• As of now 4,251 industries across the country have installed the system.
  • On of the biggest challenges for the success of CEMS in India is poor data quality.
  • CEMS is still new in India, but efforts are on to bring emissions monitoring at par with global standards.

13. Industrial Pollution

  • Lack of skilled manpower or technical knowledge to tackle industrial pollution.
  • Lack of awareness regarding the correct installation of the machines and equipment to check pollution level.
  • There is need to implement CEMS (CEMS is a cooperation of leading business schools and universities with multinational companies and NGOs).
  • In India, industries use equipment that have foreign certification. Equipment that are not certified must undergo performance tests during installation.
  • The Ministry of Environment Forest and Climate Change setup the Council of Scientific and Industrial Research National Physical Laboratory (CSIRNPL) as the verification and certifying agency on Aug 22,2019.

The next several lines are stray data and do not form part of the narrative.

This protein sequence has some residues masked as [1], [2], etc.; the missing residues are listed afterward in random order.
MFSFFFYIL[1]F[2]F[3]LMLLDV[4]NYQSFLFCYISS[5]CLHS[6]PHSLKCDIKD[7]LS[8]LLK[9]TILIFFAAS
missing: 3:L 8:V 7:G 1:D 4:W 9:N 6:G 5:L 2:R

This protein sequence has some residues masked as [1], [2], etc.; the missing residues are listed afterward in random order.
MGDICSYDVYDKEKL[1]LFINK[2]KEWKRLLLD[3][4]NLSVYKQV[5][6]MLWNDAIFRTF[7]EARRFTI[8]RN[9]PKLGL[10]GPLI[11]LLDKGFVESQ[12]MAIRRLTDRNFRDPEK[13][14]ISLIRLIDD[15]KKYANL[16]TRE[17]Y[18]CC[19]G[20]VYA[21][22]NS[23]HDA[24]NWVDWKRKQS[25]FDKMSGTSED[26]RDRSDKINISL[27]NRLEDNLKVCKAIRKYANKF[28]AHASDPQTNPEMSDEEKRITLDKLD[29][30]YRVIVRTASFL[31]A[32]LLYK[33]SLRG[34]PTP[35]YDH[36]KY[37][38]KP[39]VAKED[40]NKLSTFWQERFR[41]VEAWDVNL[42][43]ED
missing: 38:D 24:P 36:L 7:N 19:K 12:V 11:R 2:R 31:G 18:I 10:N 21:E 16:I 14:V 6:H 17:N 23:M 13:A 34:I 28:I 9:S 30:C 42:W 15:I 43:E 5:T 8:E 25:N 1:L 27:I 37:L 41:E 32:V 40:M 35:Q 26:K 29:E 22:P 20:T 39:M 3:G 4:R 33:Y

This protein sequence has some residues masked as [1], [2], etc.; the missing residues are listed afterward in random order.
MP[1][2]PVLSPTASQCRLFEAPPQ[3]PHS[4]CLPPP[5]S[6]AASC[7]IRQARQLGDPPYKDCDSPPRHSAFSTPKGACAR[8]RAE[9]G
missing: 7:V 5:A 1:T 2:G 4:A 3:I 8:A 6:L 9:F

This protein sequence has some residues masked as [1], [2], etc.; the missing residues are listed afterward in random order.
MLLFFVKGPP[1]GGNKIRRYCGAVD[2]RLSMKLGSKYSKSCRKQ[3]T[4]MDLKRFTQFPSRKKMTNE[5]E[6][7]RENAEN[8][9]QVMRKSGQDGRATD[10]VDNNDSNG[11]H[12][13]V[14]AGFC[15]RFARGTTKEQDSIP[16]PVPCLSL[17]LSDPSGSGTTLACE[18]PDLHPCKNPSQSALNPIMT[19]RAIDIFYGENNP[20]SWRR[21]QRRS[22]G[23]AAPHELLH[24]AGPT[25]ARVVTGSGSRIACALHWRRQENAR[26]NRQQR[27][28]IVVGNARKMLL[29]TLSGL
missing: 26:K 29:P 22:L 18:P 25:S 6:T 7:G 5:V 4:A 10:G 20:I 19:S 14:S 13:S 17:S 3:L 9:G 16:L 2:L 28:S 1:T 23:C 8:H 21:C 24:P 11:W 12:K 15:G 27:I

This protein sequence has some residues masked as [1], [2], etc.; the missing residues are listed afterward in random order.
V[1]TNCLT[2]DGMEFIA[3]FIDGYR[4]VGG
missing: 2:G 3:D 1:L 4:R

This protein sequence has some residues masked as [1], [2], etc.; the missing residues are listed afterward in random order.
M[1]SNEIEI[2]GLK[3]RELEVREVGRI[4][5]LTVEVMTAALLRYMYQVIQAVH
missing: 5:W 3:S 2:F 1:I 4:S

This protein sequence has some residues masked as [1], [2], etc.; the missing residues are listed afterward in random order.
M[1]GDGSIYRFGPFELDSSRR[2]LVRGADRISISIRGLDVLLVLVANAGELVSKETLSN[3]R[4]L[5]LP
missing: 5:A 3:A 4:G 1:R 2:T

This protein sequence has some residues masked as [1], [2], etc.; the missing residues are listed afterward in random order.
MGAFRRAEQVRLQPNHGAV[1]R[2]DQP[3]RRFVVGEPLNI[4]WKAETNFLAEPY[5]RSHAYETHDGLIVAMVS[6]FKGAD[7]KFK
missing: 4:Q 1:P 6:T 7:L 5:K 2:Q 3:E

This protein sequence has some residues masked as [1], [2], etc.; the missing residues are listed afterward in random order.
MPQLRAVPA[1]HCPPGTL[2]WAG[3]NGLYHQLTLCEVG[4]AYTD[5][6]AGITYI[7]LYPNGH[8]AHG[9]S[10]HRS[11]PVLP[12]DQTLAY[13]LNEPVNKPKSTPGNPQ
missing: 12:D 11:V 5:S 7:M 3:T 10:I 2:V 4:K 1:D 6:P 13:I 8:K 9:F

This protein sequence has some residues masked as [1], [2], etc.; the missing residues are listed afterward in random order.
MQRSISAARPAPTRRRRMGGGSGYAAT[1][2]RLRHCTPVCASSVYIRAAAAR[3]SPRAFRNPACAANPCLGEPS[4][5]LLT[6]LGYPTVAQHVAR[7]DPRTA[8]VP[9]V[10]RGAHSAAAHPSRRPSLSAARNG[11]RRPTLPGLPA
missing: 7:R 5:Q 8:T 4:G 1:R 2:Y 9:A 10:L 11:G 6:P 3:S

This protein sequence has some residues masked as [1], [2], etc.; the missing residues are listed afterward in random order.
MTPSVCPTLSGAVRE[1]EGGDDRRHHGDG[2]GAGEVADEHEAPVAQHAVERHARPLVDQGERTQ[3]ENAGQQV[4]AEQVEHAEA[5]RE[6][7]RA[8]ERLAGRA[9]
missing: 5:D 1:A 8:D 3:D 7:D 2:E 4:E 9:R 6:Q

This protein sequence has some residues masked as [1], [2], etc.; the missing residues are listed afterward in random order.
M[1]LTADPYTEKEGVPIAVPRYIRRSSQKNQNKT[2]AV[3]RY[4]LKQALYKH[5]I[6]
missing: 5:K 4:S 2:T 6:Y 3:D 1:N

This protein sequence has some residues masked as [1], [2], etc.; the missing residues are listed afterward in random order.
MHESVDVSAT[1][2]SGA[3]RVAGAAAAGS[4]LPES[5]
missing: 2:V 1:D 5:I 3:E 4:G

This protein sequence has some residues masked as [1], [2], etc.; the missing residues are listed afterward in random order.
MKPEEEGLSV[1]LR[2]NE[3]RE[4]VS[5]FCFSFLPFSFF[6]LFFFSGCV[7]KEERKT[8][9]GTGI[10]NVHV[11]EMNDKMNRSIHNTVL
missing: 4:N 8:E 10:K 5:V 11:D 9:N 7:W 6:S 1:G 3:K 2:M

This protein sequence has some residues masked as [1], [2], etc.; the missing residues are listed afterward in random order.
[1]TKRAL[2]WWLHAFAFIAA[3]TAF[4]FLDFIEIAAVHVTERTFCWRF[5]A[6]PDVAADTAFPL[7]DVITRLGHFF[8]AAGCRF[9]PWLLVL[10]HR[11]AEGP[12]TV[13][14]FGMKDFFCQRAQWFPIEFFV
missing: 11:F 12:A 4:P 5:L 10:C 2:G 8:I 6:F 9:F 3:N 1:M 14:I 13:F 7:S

• The Indian System not only will reduce the equipment cost but also enhance the data credibility from indigenous equipment.
  • CPCB should operate on a time bound action plan manner a clear vision towards adopting a compliance monitoring tool.

14. Hill District of Nilgiris Became open Defecation Free

  • The Hill District of Nilgiris in Tamil Nadu became open defecation free in 2018 after a lot of constant effort.
  • Nilgiris is known for its tea and coffee plantations and its traditional agricultural practices have died.
  • By the excessive use of the chemical fertilisers, the entire district’s population has been affected very badly.
  • The two major setbacks for farm production are eight months of water crisis every year along with high cost of chemical fertilisers.
  • Sustainable Replacement for chemical fertilisers is required.
  • Around 72 percent of the households had no access to toilets in 2009.
  • As many as 0.1 million rural women were brought under self-help groups (SHGs).
  • The demand of co-compost is growing.